The BJP’s successful outreach towards the Dalit community in the Hindi heartland has been one of the remarkable aspects of Indian politics in these nine years of the Modi government. This surprisingly coincided with the gradual eclipse of the once-powerful Bahujan Samaj Party in UP and the emergence of smaller Dalit parties. The term subaltern Hindutva is now firmly entrenched in the political lexicon of the nation.
But how did the BJP, traditionally seen as an upper caste party, manage to attract droves of Dalits into its fold? Sudha Pai and Sajjan Kumar in their book Maya, Modi, Azad: Dalit Politics in the Time of Hindutva, decode the changing, often contradictory, contours of Dalit politics in UP.
The authors have combined extensive field research, interviews with Dalit leaders, journalists and experts and media reports in an insightful way.
The book is divided into three parts – the first talks about the BSP’s successful rainbow (Sarvajan) coalition and its unravelling in UP. The next, and the most interesting, section analyses the BJP’s successful inclusion of large sections of the Dalit community into its fold. The third section talks about the emergence of new, more radical Dalit organisations, their prospects and the fragmentation of Dalit politics.
The authors talk in detail of the BSP’s various grassroots initiatives (Bhai-chara committees) to reach out to Brahmins and similar outreach exercises to woo OBCs and Muslims, which culminated in Mayawati’s historic 2007 UP Assembly victory.
But winning the elections with a coalition beset with internal contradictions was bound to have lasting impact. The authors perceptively point out that many of the infrastructure projects that Prime Minister Modi inaugurated before the 2022 UP Assembly elections were initiated by BSP and taken forward by the SP regime.
Growing corruption, the statue building spree and the internal contradictions of an unwieldy coalition of communities hastened BSP’s downfall. But tellingly, the authors point to another important factor – the growing aspirations of the educated Dalits and that five years were too little for the BSP to fulfill them. It was in this milieu that the BJP steeped up its Dalit outreach. It had a two-point agenda – one was electoral, to defeat the BSP, and the second was cultural, to bring the Dalits into a consolidated Hindu vote bank.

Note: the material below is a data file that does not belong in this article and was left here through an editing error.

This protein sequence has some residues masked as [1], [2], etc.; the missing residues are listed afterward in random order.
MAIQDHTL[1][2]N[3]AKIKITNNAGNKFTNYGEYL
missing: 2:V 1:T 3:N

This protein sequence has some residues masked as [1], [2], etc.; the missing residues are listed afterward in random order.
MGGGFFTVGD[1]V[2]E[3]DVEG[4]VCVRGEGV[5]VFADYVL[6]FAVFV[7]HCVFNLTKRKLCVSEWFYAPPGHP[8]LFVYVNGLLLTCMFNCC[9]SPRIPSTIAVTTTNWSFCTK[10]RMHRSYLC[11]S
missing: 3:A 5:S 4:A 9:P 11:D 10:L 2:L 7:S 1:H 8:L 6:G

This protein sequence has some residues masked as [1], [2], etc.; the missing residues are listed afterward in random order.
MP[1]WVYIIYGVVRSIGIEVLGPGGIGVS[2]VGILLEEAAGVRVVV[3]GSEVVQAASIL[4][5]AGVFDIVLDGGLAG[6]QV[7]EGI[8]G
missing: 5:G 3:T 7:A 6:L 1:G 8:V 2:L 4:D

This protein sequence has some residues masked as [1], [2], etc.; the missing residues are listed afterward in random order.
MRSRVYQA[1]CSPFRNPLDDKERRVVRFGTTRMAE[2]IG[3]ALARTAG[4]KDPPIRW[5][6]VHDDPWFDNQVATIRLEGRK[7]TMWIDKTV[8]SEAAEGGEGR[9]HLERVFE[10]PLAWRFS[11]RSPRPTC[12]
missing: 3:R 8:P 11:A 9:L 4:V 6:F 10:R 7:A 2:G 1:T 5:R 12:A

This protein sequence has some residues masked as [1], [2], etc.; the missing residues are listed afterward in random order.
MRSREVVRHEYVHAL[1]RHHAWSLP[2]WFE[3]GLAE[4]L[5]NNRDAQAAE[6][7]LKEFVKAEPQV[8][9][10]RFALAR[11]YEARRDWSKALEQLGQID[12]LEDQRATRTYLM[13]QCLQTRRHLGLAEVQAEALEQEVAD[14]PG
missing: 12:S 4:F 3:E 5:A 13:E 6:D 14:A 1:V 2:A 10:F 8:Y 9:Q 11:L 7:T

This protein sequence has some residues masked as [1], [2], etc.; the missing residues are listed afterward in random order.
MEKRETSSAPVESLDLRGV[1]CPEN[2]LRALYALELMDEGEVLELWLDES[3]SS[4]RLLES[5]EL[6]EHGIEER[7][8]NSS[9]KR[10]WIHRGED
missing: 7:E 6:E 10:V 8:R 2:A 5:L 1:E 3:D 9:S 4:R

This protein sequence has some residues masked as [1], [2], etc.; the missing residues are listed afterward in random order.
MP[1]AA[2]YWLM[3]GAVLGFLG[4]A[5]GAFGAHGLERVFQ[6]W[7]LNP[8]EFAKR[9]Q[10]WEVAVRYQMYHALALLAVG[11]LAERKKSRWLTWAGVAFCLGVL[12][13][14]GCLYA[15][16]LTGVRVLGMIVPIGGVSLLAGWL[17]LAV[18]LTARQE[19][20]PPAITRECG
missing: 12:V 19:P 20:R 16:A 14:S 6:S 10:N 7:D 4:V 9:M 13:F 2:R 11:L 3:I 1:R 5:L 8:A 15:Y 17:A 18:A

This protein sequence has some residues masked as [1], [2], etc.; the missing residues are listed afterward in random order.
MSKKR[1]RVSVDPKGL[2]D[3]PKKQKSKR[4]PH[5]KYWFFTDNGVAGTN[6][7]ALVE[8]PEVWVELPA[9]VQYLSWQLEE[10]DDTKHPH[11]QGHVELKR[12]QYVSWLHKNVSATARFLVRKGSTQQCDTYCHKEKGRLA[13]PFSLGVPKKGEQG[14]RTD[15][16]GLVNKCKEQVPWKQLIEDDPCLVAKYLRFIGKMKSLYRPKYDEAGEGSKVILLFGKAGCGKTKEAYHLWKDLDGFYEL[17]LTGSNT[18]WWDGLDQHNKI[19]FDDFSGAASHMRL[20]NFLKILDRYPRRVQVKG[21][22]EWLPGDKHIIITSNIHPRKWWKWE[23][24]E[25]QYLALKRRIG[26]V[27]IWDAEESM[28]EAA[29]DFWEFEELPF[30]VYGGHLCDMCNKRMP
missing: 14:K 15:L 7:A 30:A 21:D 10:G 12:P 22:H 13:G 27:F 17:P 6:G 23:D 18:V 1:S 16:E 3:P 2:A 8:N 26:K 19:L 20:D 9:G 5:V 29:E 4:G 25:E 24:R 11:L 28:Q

In the run-up to the 2014 general elections, Modi’s Achche Din rhetoric resonated with the Dalits in UP. The BJP also successfully tapped the non-Jatav Dalit communities who were beginning to feel left out of the Jatav-dominated BSP.
But the BJP’s bigger success lay in reimagining Hindutva as a subaltern ideology, which made large sections of Dalits believe that this ideology gave them a better chance of social empowerment.
The authors talk about the BJP’s successful “new welfarism” model – Jan Dan Yojana, the free LPG connections scheme (Ujwala Yojana), electricity connections (Saubhagya scheme) – which all played a crucial role in wooing the Dalits.
Providing private goods to households through the Direct Benefit Scheme (DBT) was seen as a “caste-neutral”, and “community neutral” model of delivering welfare and made a huge impact on the Dalit community both in terms of direct welfare benefits and perception.
Despite the growing violence in the run-up to the 2019 general elections, the Dalits in UP voted for the BJP in large numbers both in the 2019 general polls as well as the 2022 Assembly elections. The authors in their field studies found out that though there was growing anger among Dalits over the atrocities, crucially they did not directly blame the BJP or the Prime Minister for it.
Also the authors perceptively say that since a section of Dalits need government welfare schemes for their everyday sustenance they will always vote for the party that delivered welfare efficiently – and here the BJP scored over the other parties.
So was the Dalits’ switch to the BJP tactical or ideological? The authors say that this should not be seen as a binary as the tactical and the ideological aspects overlapped. Apart from the BJP’s new welfare model and successful last-mile delivery, the authors say that there was an undeniable “saffronisation” of Dalits and “othering” of Muslims. The BJP venerated the cultural and religious icons of the non-Jatav communities’ – Balmikis and Ramdasis – which played a crucial role in bringing them into the “Hindutva” fold.
In the last section, the authors talk about the rise of new Dalit organisations such as Chandrashekhar Azad’s Bhim Army, Shravan Kumar Nirala’s Ambedkar Jan Morcha and Daddu Prasad’s Bahujan Mukti Party. Though these parties play crucial role in agitational politics -- protesting against Dalit atrocities – to make an impact electorally they have a long way to go.
The authors say that given the hegemonic presence of the BJP in UP, the chances of a revival of an autonomous Dalit movement seem grim. But the BSP over the years, and the more radical new outfits have undeniably created a viable Dalit assertion, with significant economic and cultural gains.
This book is a must read for those interested in the Dalit politics and its growing saffron affinity.
Check it out on Amazon.